MAHLER: Symphony No. 10 (Performing version by Deryck Cooke).
"Waltzes and Serenades"
TCHAIKOVSKY: Violin Concerto in D, Op. 35. Romeo and Juliet Fantasy Overture. Francesca
da Rimini, Op. 32.
(NOTE: These private record companies have been discontinued, unfortunately)
There have been a number of "completions" of Gustav Mahler's Symphony No. 10, but the first to achieve international renown was that by British musicologist, composer and critic Deryck Cooke. There was a BBC broadcast in 1960 which angered the composer's widow, Alma Mahler-Werfel, who vetoed further performances/broadcasts. After much pressure from musicologists and her daughter, Anna Mahler, she finally approved the project and a series of performances followed. Eugene Ormandy requested and received permission to conduct the American premiere which took place November 5, 1965. This recording was made shortly thereafter, released in a Columbia 2-LP set, later issued on CD as a "Masterworks Portrait" (MPK 45882). The Philadelphia Orchestra made another recording of the Cooke version for RCA in 1978 with James Levine conducting—which didn't last long in the catalog. Ormandy was a fine Mahler interpreter. He made one of the first recordings of Symphony No. 2, recorded live June 1, 1935 with the Minnesota Orchestra, recently reissued on Biddulph. I heard Ormandy and the Philadelphians perform Symphony No. 10 when they came to Baltimore in 1965; it was a phenomenal, highly emotional performance, particularly the finale in which the famed Philadelphia strings soared. The recording is a magnificent performance. However, sonically this was not one of Columbia's best for the time. Strings were strident on the original LP issue, even more so on the CBS CD reissue. It is fortunate for collectors that Locked in the Vault has taken on this project. Working from the Columbia 4-track tape issue (H2M 7) which was superior to the LP issue, they have somewhat tamed the strings—this transcendent performance has never sounded better.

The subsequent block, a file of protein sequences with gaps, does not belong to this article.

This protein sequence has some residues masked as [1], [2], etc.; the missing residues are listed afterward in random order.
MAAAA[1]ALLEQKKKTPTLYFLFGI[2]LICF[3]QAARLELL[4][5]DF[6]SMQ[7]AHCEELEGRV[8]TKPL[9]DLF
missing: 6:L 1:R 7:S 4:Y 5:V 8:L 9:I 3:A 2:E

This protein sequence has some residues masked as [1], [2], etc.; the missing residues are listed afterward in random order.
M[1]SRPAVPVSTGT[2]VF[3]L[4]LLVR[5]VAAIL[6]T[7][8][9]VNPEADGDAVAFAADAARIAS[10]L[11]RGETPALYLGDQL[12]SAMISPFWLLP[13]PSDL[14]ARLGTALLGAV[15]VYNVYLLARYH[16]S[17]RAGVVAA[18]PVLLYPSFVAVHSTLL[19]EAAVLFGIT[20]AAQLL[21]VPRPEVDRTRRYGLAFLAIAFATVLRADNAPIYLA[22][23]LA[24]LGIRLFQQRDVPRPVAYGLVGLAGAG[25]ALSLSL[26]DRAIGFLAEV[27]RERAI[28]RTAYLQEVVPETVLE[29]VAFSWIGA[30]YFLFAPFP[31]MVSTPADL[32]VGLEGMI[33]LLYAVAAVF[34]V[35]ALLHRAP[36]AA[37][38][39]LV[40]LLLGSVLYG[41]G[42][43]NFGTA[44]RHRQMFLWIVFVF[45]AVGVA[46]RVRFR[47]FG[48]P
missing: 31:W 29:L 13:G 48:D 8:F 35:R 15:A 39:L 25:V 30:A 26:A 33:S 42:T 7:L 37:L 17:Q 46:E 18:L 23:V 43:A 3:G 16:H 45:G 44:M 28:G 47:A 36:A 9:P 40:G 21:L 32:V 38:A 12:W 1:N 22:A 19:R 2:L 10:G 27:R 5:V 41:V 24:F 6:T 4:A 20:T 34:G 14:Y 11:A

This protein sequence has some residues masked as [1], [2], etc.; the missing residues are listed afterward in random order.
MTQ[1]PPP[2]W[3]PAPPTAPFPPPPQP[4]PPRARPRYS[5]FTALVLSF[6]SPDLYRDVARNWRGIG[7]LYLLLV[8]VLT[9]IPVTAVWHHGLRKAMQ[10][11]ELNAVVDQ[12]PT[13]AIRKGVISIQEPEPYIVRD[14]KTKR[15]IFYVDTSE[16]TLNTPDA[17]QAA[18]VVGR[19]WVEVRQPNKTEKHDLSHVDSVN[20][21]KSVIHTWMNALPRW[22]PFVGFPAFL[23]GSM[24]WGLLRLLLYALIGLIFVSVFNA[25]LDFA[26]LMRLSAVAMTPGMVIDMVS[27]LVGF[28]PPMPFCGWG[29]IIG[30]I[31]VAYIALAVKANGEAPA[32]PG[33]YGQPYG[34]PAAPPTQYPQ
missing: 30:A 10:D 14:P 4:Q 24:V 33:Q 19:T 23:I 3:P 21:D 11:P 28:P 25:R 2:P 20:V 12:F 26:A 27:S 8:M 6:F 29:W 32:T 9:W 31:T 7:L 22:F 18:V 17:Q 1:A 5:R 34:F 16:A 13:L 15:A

Also of major interest is Idlewild's issue of Tchaikovsky performed by the Boston Symphony under Charles Munch. Always a volatile conductor, Munch does not disappoint. This Romeo and Juliet was recorded March 12, 1956 and is about two minutes faster than his second recording April 3, 1961 (17:16 / 19:05) currently available on a deluxe Japanese transfer (REVIEW). The earlier version is more dynamic which also could be said of Francesca da Rimini which was taped April 23, 1956. Munch recorded this a second time, April 5, 1963, for the Readers' Digest with the Royal Phiharmonic produced by the legendary team of Charles Gerhardt and Kenneth Wilkinson, available on Chesky CD7 coupled with the Bizet symphony recorded during the same sessions. Both Francescas have near identical playing time (23:04 RCA / 23:14 Digest). The violin concerto was recorded February 9, 1959 and finds the famous Polish violinist in top form. Szeryng would make another recording of the Violin Concerto in June 1976 with Bernard Haitink and the Concertgebouw. Idlewild's digital transfers were done by Ramon Khalona, with restoration by John Wilson. Both did their tasks superbly. It is remarkable how much sound was on those early RCA LPs from which these were taken. High frequencies sizzle, balances are natural, bass firm if not overly powerful—and there is no trace whatever of surface noise.
The two other releases are welcome additions to the limited CD discography of American conductor Louis Lane. If you're interested in his work you must investigate one of his major recordings, the LITV issue of Beethoven's complete music for Prometheus (LITV 59); see REVIEW. Now we have the opportunity to hear him in lighter repertory, as listed above recorded in the early '60s. Expert performances all, sounding just fine on these splendid transfers made from immaculate copies of the original Epic stereo LPs.
Locked in The Vault releases are budget priced and available only from Locked in The Vault. The Idlewild Tchaikovsky CD is mid-price and available from them: via their website: email@example.com
R.E.B. (January 2004)